I feel like I’ve lost little pieces of myself along the way, literally and figuratively. Maybe they were pieces I didn’t need because I don’t feel as bogged down as I did a year ago, but it hasn’t been an easy road.
Ulcerative colitis took my health and my running for almost two years.
Poison in my body for a year.
One year spent almost entirely on a treadmill because I was so sick.
Married to the treadmill.
And then came the big one. My colectomy. My colostomy bag. The end of being a whole person (in body, not in spirit). No turning back.
Little, innocuous purple spot.
Post-op surgery #1. That purple spot seems A WHOLE LOT bigger now.
4 drains coming out of my body. A stoma I couldn’t look at for days. Barely able to walk. My life changed forever.
Mom took me for a walk every day until I could walk far enough to see the beautiful mural on my floor.
I felt like a freak. I didn’t want anyone to see me, see my stoma. But then my loved ones asked and I suddenly didn’t seem to mind. They marveled at my new “gear” and how fast I was recovering and I started to find my strength again, without my colon and with my new bag.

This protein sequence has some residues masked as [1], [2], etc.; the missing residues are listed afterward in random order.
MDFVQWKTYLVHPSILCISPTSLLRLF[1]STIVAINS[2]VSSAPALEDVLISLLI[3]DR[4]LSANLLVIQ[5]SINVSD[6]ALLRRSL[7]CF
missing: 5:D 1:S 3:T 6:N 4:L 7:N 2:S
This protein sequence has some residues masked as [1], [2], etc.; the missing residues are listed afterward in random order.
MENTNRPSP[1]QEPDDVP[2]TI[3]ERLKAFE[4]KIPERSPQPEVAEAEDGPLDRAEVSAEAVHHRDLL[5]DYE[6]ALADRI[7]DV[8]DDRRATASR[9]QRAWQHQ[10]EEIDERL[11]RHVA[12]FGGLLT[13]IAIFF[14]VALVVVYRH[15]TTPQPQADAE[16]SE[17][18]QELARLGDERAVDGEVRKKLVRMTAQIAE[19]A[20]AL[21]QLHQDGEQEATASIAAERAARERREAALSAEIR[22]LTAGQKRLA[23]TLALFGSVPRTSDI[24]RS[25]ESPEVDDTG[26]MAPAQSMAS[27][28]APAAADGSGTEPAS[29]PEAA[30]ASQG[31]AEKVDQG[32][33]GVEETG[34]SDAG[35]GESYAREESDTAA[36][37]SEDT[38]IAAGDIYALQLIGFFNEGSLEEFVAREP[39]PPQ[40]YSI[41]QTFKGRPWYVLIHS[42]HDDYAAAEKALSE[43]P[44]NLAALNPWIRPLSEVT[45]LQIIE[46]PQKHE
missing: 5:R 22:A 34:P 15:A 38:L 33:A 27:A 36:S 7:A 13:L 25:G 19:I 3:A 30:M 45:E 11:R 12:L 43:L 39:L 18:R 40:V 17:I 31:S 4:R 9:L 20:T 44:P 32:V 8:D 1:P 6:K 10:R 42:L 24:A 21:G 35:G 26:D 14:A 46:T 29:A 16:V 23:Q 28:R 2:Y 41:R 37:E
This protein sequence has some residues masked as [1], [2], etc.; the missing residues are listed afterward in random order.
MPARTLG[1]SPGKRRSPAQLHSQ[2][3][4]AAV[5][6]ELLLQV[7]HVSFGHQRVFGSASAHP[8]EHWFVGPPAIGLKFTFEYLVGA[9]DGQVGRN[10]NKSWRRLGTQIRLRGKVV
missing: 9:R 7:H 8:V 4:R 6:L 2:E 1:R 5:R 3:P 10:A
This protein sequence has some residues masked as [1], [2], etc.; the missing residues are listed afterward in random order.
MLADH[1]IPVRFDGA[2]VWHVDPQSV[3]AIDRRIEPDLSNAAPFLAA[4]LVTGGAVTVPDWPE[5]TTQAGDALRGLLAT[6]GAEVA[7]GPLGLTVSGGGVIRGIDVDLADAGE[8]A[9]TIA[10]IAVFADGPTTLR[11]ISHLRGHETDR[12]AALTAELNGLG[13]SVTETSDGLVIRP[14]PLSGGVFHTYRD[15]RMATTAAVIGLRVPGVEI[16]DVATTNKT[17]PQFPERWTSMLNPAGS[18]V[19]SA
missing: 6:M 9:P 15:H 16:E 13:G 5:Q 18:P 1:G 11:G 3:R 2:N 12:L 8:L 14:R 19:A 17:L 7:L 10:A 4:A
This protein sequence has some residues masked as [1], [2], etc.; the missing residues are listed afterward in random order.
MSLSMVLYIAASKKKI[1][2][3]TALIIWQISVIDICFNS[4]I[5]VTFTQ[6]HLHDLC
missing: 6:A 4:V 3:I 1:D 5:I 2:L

Ladies and gentlemen, this was Rosebud. She gave me my life back.
I ran outside again. I started my doctorate program. I got back to the business of living. The love of my life gave me the confidence and support I so desperately needed to push forward.
10 mile race? Piece of cake!
And I finally showed the world what colon-free and kicking ass looks like!
Catch me (& Rosebud) if you can.
I felt brave and strong. Until I was in the ER. Until they didn’t know why. Until I was faced with surgery #2 before I was ready.
The ER is not the place to be with a stoma, I promise you.
And then I was back on 14 North. And my Mom was here again, holding my hand, brushing my hair, protecting me. It was like a nightmare.
And she walked me again. And she and my Dad and JB talked me down from the ledge day after day. No matter what anyone said or did, I felt broken.
Back to the drugs.
Here I am. Two months post-op from my second surgery. Five weeks from my last procedure. Feeling like myself again.
No bag. Just scars. Getting healthier every day.
I feel like I’ve been to Hell and back. Back for all the world to see. To tell other patients that there’s life after surgery. That this disease DOESN’T have to hold you back. That only YOU hold you back.I would have never gotten through it alone. I tell everyone about my disease, my surgery, my journey because I refuse to hide. I will NOTbe silenced. I will NOT be ashamed of my disease. I will NOT be the reason someone else suffers. I have colitis. I had a colostomy bag. I have a J-pouch now. And I